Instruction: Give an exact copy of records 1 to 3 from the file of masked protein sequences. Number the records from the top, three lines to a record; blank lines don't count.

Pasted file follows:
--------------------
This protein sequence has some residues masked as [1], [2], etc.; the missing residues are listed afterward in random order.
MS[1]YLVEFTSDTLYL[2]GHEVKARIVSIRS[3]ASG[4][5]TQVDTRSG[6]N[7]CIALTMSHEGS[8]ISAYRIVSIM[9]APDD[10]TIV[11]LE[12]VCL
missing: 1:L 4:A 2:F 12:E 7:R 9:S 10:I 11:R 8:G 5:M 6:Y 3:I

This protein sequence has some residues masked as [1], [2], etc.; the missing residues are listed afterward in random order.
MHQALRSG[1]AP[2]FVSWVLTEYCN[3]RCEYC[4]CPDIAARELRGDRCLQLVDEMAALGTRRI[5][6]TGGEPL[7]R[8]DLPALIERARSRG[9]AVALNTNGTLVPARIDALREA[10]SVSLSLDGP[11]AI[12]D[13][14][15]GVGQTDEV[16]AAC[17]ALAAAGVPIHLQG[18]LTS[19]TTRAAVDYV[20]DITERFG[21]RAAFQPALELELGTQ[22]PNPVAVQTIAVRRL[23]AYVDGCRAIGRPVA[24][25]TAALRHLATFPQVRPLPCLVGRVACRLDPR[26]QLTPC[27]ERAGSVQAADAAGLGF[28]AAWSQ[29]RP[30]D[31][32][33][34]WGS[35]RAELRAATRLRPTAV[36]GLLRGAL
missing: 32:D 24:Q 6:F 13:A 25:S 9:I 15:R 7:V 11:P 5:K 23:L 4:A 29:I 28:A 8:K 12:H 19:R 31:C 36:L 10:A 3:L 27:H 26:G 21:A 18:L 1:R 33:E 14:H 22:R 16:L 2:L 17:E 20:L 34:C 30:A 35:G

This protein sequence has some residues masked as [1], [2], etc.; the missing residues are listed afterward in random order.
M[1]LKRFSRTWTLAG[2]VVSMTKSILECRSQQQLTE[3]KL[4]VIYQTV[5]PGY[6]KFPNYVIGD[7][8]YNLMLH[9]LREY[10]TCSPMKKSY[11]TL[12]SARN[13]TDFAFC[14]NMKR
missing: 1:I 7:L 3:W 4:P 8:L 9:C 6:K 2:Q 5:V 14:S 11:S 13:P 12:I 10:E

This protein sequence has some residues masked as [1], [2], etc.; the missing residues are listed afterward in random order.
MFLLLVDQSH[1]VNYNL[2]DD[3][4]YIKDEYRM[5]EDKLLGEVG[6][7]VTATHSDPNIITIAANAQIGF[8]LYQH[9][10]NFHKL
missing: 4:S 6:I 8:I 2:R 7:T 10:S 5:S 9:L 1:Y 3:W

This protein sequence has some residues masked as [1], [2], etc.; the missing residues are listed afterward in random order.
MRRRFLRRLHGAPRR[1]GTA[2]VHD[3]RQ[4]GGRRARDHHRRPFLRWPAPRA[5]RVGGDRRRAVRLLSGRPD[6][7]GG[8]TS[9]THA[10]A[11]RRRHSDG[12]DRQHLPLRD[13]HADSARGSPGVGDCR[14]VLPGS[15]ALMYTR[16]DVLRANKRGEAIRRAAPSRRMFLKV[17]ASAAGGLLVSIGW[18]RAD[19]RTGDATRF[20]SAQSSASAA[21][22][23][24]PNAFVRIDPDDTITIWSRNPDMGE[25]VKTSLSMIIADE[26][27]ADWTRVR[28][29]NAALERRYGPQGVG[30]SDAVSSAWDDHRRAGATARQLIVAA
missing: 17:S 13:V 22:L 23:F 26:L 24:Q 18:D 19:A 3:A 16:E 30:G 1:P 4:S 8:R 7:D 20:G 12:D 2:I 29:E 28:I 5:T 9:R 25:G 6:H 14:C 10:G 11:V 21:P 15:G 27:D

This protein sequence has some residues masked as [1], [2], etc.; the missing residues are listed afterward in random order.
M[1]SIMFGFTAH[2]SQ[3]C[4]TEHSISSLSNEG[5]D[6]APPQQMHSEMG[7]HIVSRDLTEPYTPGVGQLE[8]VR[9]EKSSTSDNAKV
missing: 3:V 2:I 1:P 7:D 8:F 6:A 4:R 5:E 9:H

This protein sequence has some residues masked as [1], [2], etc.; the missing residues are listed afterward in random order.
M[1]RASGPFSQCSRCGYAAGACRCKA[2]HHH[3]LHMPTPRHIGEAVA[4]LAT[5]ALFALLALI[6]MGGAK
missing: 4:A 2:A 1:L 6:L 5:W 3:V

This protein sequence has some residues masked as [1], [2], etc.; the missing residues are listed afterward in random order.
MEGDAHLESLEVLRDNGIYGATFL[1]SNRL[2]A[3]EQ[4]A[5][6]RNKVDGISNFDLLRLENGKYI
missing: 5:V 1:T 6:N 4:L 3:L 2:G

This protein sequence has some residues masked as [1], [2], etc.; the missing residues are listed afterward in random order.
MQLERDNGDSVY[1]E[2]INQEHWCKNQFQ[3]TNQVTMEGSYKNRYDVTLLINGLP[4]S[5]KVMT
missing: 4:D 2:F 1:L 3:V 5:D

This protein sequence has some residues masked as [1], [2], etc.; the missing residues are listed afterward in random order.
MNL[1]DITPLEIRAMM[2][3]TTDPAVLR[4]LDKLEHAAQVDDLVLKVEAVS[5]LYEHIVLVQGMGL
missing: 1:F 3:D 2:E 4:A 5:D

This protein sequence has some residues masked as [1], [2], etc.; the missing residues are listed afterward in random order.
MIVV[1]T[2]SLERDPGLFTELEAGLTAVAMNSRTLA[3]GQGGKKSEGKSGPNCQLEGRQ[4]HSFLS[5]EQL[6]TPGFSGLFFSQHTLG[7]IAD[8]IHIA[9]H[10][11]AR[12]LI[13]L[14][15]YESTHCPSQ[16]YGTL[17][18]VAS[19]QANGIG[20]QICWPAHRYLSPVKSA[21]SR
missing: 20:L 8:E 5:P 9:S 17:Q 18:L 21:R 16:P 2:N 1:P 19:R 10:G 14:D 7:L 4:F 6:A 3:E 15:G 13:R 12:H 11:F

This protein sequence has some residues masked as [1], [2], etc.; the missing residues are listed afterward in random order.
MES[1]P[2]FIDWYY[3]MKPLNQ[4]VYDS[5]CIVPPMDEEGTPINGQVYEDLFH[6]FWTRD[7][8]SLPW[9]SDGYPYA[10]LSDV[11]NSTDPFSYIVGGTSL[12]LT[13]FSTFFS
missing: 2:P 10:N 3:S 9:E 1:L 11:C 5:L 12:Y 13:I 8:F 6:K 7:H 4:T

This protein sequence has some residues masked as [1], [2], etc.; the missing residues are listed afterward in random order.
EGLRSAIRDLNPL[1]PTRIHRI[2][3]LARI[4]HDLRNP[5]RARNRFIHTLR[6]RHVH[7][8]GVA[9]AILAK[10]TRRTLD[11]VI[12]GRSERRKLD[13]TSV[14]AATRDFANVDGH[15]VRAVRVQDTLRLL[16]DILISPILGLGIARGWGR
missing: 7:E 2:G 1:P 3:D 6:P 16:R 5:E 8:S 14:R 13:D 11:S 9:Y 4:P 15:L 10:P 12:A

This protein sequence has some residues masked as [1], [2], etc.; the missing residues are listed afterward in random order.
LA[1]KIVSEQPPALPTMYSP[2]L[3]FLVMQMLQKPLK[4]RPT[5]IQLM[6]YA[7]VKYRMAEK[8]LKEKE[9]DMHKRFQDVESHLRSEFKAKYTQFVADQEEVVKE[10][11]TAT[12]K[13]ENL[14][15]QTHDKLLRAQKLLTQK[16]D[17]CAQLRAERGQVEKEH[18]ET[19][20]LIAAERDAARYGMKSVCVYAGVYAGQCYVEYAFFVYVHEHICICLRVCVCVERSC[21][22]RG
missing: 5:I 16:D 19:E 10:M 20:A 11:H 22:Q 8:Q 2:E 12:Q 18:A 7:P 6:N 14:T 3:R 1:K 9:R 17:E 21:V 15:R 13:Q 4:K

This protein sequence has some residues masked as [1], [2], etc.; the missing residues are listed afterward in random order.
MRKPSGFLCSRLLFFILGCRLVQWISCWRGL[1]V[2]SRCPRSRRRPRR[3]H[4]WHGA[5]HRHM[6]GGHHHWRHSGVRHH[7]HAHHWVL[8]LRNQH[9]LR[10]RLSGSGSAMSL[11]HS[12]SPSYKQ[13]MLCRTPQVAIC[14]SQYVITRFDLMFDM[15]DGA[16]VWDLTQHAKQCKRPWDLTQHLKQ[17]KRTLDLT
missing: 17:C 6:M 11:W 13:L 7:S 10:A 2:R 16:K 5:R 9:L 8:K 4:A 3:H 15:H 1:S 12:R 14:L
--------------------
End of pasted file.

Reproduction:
This protein sequence has some residues masked as [1], [2], etc.; the missing residues are listed afterward in random order.
MS[1]YLVEFTSDTLYL[2]GHEVKARIVSIRS[3]ASG[4][5]TQVDTRSG[6]N[7]CIALTMSHEGS[8]ISAYRIVSIM[9]APDD[10]TIV[11]LE[12]VCL
missing: 1:L 4:A 2:F 12:E 7:R 9:S 10:I 11:R 8:G 5:M 6:Y 3:I

This protein sequence has some residues masked as [1], [2], etc.; the missing residues are listed afterward in random order.
MHQALRSG[1]AP[2]FVSWVLTEYCN[3]RCEYC[4]CPDIAARELRGDRCLQLVDEMAALGTRRI[5][6]TGGEPL[7]R[8]DLPALIERARSRG[9]AVALNTNGTLVPARIDALREA[10]SVSLSLDGP[11]AI[12]D[13][14][15]GVGQTDEV[16]AAC[17]ALAAAGVPIHLQG[18]LTS[19]TTRAAVDYV[20]DITERFG[21]RAAFQPALELELGTQ[22]PNPVAVQTIAVRRL[23]AYVDGCRAIGRPVA[24][25]TAALRHLATFPQVRPLPCLVGRVACRLDPR[26]QLTPC[27]ERAGSVQAADAAGLGF[28]AAWSQ[29]RP[30]D[31][32][33][34]WGS[35]RAELRAATRLRPTAV[36]GLLRGAL
missing: 32:D 24:Q 6:F 13:A 25:S 9:I 15:R 7:V 11:P 5:K 23:L 4:A 29:I 28:A 8:K 12:H 19:R 31:C 36:L 10:A 3:L 27:H 26:G 21:A 18:L 1:R 33:E 14:H 22:R 16:L 2:L 17:E 20:L 34:C 30:A 35:G

This protein sequence has some residues masked as [1], [2], etc.; the missing residues are listed afterward in random order.
M[1]LKRFSRTWTLAG[2]VVSMTKSILECRSQQQLTE[3]KL[4]VIYQTV[5]PGY[6]KFPNYVIGD[7][8]YNLMLH[9]LREY[10]TCSPMKKSY[11]TL[12]SARN[13]TDFAFC[14]NMKR
missing: 1:I 7:L 3:W 4:P 8:L 9:C 6:K 2:Q 5:V 14:S 11:S 13:P 12:I 10:E